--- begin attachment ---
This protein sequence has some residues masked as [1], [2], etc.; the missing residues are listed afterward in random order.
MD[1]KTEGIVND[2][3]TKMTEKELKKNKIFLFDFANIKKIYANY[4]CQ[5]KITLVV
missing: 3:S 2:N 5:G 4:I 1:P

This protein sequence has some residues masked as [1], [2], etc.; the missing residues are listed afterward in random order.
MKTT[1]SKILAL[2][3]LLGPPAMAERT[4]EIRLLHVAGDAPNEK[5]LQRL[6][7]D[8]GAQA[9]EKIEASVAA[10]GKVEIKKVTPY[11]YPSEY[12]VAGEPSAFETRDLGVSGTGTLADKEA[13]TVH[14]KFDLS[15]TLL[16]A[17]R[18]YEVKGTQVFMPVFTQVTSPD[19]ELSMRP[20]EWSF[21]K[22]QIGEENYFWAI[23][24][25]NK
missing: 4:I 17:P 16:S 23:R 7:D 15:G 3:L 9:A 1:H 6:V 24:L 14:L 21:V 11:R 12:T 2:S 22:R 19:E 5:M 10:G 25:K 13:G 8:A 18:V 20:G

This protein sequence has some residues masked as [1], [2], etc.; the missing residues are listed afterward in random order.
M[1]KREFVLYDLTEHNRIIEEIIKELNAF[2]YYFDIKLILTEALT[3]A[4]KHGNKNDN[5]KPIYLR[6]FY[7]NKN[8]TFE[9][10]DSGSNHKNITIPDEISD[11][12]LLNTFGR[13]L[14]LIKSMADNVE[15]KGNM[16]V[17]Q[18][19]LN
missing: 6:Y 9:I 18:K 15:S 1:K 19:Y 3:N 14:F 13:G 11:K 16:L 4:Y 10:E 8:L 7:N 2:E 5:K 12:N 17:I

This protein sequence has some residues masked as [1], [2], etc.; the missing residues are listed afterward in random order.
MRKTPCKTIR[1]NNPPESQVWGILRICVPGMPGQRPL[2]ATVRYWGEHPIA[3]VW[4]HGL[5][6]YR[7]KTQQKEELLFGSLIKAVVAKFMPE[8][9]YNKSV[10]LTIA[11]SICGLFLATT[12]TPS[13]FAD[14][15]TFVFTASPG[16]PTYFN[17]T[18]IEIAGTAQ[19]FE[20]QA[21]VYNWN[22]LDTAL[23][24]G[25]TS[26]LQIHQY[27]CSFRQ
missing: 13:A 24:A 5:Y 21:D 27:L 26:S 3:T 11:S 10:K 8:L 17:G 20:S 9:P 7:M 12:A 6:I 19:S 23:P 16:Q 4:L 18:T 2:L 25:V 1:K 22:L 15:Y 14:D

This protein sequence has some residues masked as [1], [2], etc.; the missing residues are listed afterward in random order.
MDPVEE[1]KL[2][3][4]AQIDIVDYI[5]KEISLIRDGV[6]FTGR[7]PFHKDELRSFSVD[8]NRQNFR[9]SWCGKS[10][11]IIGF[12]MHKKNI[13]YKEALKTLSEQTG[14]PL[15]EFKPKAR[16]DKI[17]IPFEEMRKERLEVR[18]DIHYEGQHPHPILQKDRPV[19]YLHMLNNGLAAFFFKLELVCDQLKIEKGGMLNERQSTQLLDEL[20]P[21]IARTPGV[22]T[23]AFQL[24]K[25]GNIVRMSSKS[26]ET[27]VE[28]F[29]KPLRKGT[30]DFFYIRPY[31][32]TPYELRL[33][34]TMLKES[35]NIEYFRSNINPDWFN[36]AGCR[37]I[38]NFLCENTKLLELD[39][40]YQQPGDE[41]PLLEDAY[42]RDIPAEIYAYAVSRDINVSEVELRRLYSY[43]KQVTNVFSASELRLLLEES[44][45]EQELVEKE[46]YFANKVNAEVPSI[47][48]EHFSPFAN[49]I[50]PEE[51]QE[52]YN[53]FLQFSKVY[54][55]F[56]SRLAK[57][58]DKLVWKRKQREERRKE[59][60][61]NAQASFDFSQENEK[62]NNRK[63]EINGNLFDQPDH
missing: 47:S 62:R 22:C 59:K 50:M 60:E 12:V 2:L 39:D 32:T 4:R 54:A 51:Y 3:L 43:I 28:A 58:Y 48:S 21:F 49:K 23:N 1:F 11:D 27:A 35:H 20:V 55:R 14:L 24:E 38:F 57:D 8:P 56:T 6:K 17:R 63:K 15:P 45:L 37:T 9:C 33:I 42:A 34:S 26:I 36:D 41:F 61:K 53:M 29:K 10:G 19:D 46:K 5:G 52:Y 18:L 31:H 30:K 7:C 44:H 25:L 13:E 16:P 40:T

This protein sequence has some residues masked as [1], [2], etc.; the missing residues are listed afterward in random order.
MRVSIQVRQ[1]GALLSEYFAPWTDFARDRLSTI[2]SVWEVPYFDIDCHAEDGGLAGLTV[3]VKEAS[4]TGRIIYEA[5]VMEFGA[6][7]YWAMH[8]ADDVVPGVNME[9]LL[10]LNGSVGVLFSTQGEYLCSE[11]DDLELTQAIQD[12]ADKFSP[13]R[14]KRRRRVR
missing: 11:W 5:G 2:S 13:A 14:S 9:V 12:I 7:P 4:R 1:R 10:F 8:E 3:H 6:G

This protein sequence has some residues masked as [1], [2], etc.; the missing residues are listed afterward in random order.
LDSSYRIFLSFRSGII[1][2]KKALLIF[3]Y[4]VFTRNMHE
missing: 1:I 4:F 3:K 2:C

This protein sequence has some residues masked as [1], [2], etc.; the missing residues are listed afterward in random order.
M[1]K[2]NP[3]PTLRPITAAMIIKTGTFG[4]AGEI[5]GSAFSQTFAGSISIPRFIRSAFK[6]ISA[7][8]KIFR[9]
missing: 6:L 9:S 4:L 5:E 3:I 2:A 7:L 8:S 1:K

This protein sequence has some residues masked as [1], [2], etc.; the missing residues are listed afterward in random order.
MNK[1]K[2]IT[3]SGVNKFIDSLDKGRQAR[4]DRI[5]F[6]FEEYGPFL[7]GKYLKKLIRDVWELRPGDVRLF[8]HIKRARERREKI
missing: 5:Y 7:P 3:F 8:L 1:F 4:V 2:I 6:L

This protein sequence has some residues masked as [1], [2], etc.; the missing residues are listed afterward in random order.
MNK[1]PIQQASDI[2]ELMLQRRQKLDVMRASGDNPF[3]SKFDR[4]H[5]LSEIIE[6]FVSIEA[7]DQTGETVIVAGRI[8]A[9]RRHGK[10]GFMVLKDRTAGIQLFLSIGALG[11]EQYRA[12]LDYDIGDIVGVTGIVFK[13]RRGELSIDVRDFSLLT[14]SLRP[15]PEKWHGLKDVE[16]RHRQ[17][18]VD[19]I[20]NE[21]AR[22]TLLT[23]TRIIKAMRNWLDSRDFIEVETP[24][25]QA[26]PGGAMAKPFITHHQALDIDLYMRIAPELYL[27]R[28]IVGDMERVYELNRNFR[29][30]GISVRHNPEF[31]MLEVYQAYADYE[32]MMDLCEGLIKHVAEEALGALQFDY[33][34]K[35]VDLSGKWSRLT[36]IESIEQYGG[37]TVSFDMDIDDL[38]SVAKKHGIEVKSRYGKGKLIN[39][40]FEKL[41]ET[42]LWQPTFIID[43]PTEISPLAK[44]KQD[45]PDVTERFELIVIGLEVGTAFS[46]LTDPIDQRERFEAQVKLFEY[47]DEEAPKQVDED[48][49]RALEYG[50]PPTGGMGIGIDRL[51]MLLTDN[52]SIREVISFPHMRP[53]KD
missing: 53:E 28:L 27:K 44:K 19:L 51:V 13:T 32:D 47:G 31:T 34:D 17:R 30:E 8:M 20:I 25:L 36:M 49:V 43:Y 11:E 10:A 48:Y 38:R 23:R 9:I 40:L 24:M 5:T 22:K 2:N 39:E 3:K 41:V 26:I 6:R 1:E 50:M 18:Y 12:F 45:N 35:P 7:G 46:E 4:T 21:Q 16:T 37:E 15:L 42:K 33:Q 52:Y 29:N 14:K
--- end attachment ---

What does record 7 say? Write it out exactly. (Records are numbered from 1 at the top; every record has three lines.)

This protein sequence has some residues masked as [1], [2], etc.; the missing residues are listed afterward in random order.
LDSSYRIFLSFRSGII[1][2]KKALLIF[3]Y[4]VFTRNMHE
missing: 1:I 4:F 3:K 2:C